|More than one-half of Americans claim to have German ancestors, which accounts for the great interest in this ethnic group. Additionally, many more of us probably have German ancestry but are not aware of it because so many of the German surnames were mutilated beyond recognition or simply were Americanized along the way.In order to trace your German ancestors in the “old country” you must determine their ancestral city, town, or village because the needed genealogical records are kept in local areas, with no nationwide indices to them. You are most likely to find this information in North American records, such as naturalization, military, or church records.Emigration from Germany took place in waves of migration during three major time periods:
— 1683 to 1820. Causes of emigration were religious persecutions and economic hardships. Many were Protestants from the Palatinate area. They went down the Rhine River and sailed from Rotterdam in The Netherlands. Many arrived at the port of Philadelphia.
— 1820 to 1871. Causes of emigration were due chiefly to economic hardships, unemployment, and crop failure, with many leaving to avoid wars and military service. Many were from Rheinland, Hessen, Baden, Wurttemberg, and Alsace-Lorraine. Major U.S. ports of entry for them were New York, Boston, Baltimore, Philadelphia and New Orleans.
— 1871-1914. Large numbers emigrated during this time period, because of political and economic problems, and due to recruitment by U.S. states, railroads, industries, transatlantic shipping companies, and their friends and relatives. These emigrants, who included ethnic Germans, Poles and Jews, came from all areas of Germany, including large numbers from the eastern areas of Prussia. New York was the major port of entry.
The major ports of debarkation for German emigrants between 1850 and 1891 were: Bremen (40%); Hamburg (30%); Le Havre, France (16%); Antwerp, Belgium (8%) and several ports in The Netherlands (5%). Between 1868 and 1940 a few Germans sailed from Copenhagen, Denmark. Consult the Family History Library’s (FHL) Catalog for lists of available filmed ship passenger lists under: GERMANY (or name of country), [name of port] — EMIGRATION and IMMIGRATION.
Germans, in most areas, had to apply for permission to emigrate, and some of these application records for several German states and cities have been filmed by the FHL. Among the localities are Baden, Rheinland, and the Pfalz. Several published volumes of Wurttemberg records exist, dating from the mid-1700s to the mid-1800s. Additionally, there are German Emigration Card Indexes for Hessen (various time periods), Baden (1660s-1900s), the Pfalz (1500s-1900s), and for World War II refugees. Many Germans lived in or emigrated through Alsace-Lorraine [ElsaB-Lothringen], and an index (1817-1866) of these emigrants is available .
German police began keeping records of each person’s residence in the 1840s. Citizens were required to tell the police at the local registration office when they moved. These records, called Melderegister (registrations) or Einwohnerregister (resident lists), are usually found in city archives. To use them you must know the approximate years a person resided in the town. Some of these, notably in Hamburg, Sachsen, and Thuringen, have been filmed and are available through the FHL. Look in its catalog under: GERMANY, [STATE], [TOWN] — POPULATION and OCCUPATIONS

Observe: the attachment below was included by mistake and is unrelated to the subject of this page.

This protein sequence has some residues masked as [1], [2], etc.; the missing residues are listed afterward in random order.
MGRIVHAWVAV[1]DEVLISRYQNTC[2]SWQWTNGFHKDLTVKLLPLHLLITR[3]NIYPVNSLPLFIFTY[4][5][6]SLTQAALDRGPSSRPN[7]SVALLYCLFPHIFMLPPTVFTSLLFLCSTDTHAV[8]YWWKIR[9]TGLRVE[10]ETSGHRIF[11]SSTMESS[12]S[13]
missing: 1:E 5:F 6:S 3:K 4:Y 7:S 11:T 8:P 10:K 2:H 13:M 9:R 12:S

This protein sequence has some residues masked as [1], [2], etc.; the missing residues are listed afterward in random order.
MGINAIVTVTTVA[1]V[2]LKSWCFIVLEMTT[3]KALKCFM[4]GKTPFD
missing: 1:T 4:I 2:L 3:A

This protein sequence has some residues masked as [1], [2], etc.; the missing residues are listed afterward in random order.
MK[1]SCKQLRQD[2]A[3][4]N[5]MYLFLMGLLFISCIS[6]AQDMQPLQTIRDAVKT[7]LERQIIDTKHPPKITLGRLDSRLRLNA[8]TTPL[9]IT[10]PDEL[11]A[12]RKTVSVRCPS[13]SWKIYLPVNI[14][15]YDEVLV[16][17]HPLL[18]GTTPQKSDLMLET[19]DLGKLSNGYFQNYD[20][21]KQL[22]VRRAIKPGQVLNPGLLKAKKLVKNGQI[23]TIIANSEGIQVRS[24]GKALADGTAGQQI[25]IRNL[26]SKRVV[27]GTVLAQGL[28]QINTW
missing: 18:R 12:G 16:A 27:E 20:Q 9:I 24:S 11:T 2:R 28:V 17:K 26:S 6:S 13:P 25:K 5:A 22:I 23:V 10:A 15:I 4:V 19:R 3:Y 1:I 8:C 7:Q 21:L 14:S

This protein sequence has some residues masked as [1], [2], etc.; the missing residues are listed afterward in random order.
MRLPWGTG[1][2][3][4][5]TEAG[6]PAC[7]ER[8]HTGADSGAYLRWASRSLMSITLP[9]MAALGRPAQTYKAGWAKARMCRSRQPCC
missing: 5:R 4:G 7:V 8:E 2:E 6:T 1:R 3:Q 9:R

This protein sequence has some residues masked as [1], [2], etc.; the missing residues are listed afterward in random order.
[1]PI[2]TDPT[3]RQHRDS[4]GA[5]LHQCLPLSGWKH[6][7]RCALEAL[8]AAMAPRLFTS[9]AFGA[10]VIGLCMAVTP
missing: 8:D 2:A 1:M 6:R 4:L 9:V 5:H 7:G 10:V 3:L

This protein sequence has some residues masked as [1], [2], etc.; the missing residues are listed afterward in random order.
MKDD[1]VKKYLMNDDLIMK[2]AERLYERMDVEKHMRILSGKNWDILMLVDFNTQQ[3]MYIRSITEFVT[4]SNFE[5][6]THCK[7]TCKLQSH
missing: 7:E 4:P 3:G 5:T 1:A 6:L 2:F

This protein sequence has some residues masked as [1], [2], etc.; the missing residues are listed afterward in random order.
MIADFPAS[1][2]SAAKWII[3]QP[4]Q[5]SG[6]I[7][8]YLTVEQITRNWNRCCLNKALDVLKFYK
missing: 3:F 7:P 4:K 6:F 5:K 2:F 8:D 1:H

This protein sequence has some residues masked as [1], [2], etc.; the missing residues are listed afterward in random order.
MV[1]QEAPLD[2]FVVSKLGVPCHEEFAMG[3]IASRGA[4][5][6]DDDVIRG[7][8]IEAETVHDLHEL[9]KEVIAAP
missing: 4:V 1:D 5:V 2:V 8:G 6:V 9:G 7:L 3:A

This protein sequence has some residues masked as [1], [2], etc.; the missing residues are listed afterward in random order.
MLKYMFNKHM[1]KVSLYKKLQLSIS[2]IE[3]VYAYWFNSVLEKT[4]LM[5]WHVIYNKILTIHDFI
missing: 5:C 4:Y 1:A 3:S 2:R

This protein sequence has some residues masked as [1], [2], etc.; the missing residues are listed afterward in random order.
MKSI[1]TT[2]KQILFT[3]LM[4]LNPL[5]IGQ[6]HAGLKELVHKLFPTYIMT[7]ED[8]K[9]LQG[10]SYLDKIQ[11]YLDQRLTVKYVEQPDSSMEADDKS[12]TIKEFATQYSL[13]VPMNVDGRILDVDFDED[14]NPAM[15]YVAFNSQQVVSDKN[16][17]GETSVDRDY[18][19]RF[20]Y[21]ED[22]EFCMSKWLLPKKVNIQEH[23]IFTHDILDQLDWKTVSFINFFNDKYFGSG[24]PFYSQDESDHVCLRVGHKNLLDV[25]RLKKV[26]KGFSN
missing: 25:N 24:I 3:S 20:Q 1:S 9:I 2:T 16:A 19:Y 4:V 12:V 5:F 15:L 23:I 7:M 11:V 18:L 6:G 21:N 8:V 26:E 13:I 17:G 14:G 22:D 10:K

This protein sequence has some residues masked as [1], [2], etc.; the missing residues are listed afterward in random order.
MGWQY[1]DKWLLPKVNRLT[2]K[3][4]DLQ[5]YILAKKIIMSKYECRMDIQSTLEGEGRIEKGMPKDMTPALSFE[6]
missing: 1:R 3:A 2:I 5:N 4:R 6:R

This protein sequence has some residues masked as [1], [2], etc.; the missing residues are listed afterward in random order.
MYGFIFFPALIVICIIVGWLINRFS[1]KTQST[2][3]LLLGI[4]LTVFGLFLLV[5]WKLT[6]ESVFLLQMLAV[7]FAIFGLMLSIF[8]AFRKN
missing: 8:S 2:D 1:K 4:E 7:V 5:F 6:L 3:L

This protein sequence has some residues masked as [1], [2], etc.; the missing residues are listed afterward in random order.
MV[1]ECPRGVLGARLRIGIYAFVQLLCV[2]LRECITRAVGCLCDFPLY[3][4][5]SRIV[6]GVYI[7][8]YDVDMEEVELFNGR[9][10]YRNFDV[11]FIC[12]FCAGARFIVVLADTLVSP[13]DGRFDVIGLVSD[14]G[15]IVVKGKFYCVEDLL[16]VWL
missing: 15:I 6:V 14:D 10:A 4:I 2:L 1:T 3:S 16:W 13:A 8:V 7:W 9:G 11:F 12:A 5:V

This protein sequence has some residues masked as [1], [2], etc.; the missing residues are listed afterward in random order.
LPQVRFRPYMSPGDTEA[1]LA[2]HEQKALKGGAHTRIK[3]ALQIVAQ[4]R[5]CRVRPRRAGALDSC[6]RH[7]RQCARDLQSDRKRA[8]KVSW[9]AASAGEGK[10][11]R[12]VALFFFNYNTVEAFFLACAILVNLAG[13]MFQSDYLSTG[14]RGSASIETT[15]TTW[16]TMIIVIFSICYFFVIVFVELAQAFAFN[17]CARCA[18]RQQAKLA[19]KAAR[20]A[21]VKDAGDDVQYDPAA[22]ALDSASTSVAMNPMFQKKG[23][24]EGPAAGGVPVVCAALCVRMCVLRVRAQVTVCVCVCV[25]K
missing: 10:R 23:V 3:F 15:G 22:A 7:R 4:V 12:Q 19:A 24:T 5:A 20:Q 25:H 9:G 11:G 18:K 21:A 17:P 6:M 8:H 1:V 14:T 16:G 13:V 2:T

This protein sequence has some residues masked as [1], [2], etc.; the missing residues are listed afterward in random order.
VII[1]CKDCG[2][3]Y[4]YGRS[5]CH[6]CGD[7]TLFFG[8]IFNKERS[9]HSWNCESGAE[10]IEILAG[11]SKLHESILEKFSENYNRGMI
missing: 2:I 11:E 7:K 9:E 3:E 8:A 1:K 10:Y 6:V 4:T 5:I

An incredible amount of genealogical information pertaining to Germans can be found on the Web. The best place to start your search for these sites is under the Germany/Deutschland category at Cyndi’s List <http://www.cyndislist.com>.
Using the Web and the FHL you can conduct a great deal of research for your German ancestors — at a minimum expense. Once these sources are exhausted, you probably will have to hire a professional in the “old country” — if the records exist that might be useful in extending the pedigree.
Written byMyra Vanderpool Gormley, CG. Previously published by Julia M. Case and Myra Vanderpool Gormley, CG, Missing Links: A Weekly Newsletter for Genealogists, Vol. 3, No. 50, 11 December 1998. Please visit the MISSING LINKS Web page.
|The German settlers occupied the country east of Morganton, including Icard, Lovelady and Lower Fork township in Burke and Summers townships in Caldwell probably between 1763 and 1770. They were honest, thrifty, brave and self-reliant men; but they had not been ac- customed in the old country to maintain like their Scotch-Irish neighbors, that the duty of loyalty on the part of a subject to the sovereign was reciprocal to and dependant upon the performance by the King of the higher duty of furnishing protection in the enjoyment of civil as well as religious liberty. Hence we find that numbers of the best of the German citizens, true to their training, deemed it a crime to raise a rebellious hand against the government under which they lived. They were as conscientious in adopting and as bold in maintaining their principles as their neighbors. During the late war it was made manifest that the de- scendants of many men who were loyal to the King in 1776 were the most fearless of rebels in 1861. But they were not more honest nor were they braver than their grandfathers, who fought for England at Ramsour’s Mill or King’s Mountain.|
Ballenger, Bodenhavin, Buckner, Chrisman, Cline, Clontz, Dever, Fisher, Fox, Garren, Grimes, Herrin, Ingle, Killian, Lance, Meese Moats, Mull, Purrier, Redman, Rymer, Shoap, Shoemaker, Shuford, Sluther, Stroupe, Tanner, Tester, Vess, Wagner, Wardrope, Waser, Weaver, Wilborn, Wolff, Worley, Yonce.